Enhance neurogenesis. The brain has 2 neurogenic regions that produce pro­genitor cells (stem cells) that gradually mature and differentiate into neurons and glia. That is how the brain naturally replenishes itself throughout life. This adult neurogenesis process, carried out in the dentate gyrus of the hippocam­pus and in the subventricular zone, stops during psychosis but resumes when psychosis remits.

Second-generation antipsychotics (but not first-generation agents) stimulate neurogenesis in animals.1 Haloperidol, in fact, does the opposite—suppressing neurogenesis and causing neuronal death via 15 different molecular mechanisms (see my editorial, “Haloperidol clearly is neurotoxic. Should it be banned?,” in the July 2013 issue).

Other psychotropics also induce neurogenesis, including selective serotonin reuptake inhibitors (SSRIs), which increase hippocampal neurogen­esis (atypical antipsychotics appear to increase neurogenesis in the subventric­ular zone).2 SSRIs often have been used in schizophrenia patients for 2 common comorbid conditions: depression and anxiety. These agents can help regener­ate brain tissue, in addition to providing their approved therapeutic indications.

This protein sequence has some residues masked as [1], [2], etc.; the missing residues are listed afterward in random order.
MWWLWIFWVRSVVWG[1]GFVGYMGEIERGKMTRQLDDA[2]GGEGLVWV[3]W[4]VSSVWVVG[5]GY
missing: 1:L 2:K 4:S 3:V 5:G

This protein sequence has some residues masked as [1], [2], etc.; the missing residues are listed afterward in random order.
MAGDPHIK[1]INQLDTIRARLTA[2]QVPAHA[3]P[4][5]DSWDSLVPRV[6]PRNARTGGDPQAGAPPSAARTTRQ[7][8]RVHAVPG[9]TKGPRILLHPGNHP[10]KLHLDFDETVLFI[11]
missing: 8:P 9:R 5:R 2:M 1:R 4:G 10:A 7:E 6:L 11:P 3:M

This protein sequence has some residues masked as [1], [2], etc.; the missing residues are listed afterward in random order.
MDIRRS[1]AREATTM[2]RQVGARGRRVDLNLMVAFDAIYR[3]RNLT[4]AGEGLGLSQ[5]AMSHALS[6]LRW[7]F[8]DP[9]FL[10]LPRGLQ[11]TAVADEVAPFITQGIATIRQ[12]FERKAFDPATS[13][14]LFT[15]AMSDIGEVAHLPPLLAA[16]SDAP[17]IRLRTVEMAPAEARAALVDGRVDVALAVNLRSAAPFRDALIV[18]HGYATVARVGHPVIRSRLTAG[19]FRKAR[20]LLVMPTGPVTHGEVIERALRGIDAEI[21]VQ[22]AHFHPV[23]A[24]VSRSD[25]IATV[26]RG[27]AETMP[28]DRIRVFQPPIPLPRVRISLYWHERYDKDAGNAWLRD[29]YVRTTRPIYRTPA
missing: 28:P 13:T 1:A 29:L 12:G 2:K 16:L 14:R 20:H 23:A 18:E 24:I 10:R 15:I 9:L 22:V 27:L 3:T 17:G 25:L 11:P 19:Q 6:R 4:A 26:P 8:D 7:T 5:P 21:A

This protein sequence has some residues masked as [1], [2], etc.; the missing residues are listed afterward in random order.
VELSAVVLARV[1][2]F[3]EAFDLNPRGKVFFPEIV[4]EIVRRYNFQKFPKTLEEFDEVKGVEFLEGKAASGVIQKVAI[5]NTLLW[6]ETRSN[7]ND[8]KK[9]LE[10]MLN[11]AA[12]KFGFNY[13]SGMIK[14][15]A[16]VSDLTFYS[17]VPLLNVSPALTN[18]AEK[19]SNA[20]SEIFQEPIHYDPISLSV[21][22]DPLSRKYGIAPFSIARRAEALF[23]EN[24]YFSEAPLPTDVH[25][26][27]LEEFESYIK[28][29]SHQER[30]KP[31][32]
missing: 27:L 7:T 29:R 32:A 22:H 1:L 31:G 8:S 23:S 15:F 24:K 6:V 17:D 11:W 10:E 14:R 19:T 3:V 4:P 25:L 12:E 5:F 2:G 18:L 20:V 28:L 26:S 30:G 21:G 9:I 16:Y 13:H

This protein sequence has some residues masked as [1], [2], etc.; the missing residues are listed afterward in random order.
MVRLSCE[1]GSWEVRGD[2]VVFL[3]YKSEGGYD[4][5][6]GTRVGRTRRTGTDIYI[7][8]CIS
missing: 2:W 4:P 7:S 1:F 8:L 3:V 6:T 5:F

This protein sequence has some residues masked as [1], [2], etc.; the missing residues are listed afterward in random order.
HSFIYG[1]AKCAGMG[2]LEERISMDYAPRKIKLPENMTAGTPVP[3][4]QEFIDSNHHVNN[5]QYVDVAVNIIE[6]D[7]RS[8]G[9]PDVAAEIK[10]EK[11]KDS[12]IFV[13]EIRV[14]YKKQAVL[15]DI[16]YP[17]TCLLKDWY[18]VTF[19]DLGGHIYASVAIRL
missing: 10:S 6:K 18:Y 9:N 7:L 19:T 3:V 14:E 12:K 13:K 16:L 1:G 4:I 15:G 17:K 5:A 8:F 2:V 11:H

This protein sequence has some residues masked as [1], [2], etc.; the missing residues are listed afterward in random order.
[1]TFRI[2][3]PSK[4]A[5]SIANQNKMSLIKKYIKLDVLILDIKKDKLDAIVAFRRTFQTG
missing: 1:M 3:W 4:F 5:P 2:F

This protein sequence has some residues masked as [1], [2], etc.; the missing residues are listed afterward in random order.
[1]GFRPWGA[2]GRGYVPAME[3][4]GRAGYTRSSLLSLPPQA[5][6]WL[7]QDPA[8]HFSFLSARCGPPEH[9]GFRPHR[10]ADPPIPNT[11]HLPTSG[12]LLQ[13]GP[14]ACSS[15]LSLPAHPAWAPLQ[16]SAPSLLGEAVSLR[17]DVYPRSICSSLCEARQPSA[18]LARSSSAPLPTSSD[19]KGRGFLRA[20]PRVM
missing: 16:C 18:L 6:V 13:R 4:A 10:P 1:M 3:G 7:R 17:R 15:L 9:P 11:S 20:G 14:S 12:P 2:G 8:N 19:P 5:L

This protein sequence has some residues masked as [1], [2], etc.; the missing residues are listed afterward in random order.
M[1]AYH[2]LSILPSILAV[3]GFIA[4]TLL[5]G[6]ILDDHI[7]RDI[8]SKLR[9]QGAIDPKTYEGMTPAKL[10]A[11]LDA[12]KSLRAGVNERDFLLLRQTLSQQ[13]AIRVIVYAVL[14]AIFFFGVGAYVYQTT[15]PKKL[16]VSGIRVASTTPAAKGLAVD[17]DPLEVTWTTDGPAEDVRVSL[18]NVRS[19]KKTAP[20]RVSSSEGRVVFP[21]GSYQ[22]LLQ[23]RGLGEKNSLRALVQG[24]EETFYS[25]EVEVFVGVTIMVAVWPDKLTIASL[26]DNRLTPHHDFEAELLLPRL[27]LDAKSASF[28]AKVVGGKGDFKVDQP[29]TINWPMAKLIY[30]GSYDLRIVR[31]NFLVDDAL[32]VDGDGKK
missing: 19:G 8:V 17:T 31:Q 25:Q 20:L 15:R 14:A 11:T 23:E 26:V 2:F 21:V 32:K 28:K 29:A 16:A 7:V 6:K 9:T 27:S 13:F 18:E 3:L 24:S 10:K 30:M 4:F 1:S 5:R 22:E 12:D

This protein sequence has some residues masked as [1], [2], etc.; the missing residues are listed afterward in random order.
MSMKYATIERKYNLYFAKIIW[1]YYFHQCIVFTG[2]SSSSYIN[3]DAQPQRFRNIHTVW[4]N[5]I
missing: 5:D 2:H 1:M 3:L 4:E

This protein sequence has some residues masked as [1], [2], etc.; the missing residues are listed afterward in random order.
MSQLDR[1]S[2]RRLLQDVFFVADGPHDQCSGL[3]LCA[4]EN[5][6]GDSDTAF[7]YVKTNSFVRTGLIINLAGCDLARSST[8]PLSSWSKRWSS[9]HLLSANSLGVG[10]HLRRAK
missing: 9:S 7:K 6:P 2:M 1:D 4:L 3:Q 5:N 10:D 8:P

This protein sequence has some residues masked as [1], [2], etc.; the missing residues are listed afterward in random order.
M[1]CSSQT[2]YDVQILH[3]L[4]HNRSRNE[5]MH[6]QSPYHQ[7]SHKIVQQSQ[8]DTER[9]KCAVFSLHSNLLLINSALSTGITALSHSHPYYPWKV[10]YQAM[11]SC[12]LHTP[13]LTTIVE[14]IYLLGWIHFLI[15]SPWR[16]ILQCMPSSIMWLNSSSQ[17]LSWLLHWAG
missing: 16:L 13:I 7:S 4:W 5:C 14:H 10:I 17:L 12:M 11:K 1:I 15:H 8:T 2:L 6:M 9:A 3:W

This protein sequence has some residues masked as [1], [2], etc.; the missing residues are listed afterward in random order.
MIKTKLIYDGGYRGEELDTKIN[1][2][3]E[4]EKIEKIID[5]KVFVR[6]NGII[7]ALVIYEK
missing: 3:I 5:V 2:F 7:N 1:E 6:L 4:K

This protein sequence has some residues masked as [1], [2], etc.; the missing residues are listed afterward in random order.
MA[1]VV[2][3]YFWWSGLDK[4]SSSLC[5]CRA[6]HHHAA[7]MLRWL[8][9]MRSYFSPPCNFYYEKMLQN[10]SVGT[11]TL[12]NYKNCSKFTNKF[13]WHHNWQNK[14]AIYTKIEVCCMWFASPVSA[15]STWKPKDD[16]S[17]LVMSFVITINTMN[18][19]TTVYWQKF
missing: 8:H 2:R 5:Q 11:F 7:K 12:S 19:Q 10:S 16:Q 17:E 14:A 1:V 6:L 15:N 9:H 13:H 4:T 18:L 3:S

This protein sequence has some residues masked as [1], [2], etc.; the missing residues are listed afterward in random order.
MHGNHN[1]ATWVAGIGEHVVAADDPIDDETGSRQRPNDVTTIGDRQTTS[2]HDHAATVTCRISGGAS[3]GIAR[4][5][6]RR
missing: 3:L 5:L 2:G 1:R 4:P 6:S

Lithium and valproate have been shown to be neuroprotective3 and to stimulate neurogenesis. Both are often used in schizoaffective disorder, bipolar type; they can exert a neuroprotective effect in addition to their clinical use­fulness. The combination of an SSRI or lithium with a second-generation anti­psychotic could be synergistic in tur­bocharging neurogenesis. This sounds like polypharmacy—but it is a rational approach that deserves to be put to the test.

Increase neurotrophins, such as nerve growth factor (NGF) and brain-derived neurotrophic factor (BDNF). When neurotrophin levels decline, the brain starts shrinking because of apoptosis. Psychosis lowers neurotrophins drasti­cally—by approximately 60%. Atypical antipsychotics have been reported to increase the level of neurotrophins; hal­operidol actually lowers those levels.4